Judge rules that teacher tenure negatively impacts students
This week in Los Angeles, Judge Rolf M. Treu ruled against teachers unions in a decision that is believed may turn over how the state’s teachers are both hired and fired in California.
The case will probably be appealed and could set off other legal challenges in other states. Nine public-school students in the state brought on this case and challenged a set of laws – one of which gives teachers in California tenure as soon as 18 months into their careers. Another requires layoffs on a last in, first out basis without taking into consideration the quality of the teacher.
The group that brought on the suit, Students Matter, believes these policies allow ineffective teachers to stay on board and that low-income, minority students suffer as a result when less-desired educators make their way into their classrooms. Judge Treu agreed and found that five California statutes violate the constitutional protection children have in the state to equal education opportunity.
Economist Raj Chetty calculated that the worst performing teachers actually might cost a classroom of children over one year of exposure $1.4 million in lifetime earnings. These finding were from a study that looked at data on 2.5 million students grades three through eight between 1989 and 2009 and compared their test scores in English and math to tax records as adults.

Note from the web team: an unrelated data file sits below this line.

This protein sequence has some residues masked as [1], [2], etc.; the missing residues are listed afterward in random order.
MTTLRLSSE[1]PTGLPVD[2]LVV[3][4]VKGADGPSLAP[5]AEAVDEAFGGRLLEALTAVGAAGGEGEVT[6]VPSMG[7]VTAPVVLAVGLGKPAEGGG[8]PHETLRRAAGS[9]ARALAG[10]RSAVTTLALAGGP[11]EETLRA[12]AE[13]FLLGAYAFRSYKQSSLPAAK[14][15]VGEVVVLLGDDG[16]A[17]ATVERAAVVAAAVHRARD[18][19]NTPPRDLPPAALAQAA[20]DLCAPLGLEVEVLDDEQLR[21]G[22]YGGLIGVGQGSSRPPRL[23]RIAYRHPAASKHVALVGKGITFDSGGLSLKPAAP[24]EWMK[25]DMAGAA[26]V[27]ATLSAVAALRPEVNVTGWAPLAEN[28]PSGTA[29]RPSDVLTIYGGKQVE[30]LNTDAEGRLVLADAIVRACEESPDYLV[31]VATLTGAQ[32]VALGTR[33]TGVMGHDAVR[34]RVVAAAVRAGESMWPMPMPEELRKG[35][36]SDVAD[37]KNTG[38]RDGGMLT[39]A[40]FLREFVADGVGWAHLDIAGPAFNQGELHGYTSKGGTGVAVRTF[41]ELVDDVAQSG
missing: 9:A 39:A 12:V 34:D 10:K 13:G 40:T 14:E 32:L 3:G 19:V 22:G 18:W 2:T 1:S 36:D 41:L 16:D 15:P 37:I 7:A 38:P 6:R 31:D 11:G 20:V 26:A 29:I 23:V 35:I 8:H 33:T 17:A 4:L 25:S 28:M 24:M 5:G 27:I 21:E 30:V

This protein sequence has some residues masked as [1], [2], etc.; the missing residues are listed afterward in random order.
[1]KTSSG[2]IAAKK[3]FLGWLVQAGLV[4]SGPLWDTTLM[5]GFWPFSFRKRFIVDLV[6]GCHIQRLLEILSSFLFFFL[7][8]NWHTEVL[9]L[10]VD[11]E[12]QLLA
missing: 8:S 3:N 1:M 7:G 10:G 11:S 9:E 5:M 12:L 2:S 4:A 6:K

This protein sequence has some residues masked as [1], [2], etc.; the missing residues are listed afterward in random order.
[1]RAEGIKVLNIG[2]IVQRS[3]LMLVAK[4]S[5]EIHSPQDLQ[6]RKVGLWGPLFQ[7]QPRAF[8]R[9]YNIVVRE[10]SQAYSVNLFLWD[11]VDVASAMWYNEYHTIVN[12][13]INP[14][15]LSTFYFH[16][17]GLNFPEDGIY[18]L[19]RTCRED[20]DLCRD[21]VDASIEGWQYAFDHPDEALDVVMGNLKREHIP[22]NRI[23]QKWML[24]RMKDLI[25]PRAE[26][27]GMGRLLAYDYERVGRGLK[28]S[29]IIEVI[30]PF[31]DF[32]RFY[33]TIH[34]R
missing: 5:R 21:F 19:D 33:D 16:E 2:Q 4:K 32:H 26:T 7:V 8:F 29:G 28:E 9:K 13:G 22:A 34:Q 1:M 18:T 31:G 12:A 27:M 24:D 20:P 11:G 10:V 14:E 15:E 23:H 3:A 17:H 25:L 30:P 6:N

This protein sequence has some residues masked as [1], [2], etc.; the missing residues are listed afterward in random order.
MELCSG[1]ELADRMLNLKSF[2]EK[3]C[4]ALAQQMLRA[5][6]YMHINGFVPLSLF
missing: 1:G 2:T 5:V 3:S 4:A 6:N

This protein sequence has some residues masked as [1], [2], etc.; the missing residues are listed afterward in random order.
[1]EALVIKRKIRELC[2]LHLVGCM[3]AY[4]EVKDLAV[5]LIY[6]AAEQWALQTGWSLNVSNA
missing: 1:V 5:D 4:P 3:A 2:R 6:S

Chetty went on to say that students who had higher quality teachers for even one year were more likely to attend college, less likely to have teen pregnancies and had higher adult earnings.
Teacher’s groups who firmly believe that removing their job protection will not help students find greater success dispute the conclusions.
My thoughts are that teachers should be held accountable for their actions. Tenure shouldn’t protect the educators who aren’t making an impact in our student’s lives. We need high quality teachers – even new ones – in our schools and no matter how many years a teacher has been on board, they should be held to the same expectations as the newest ones.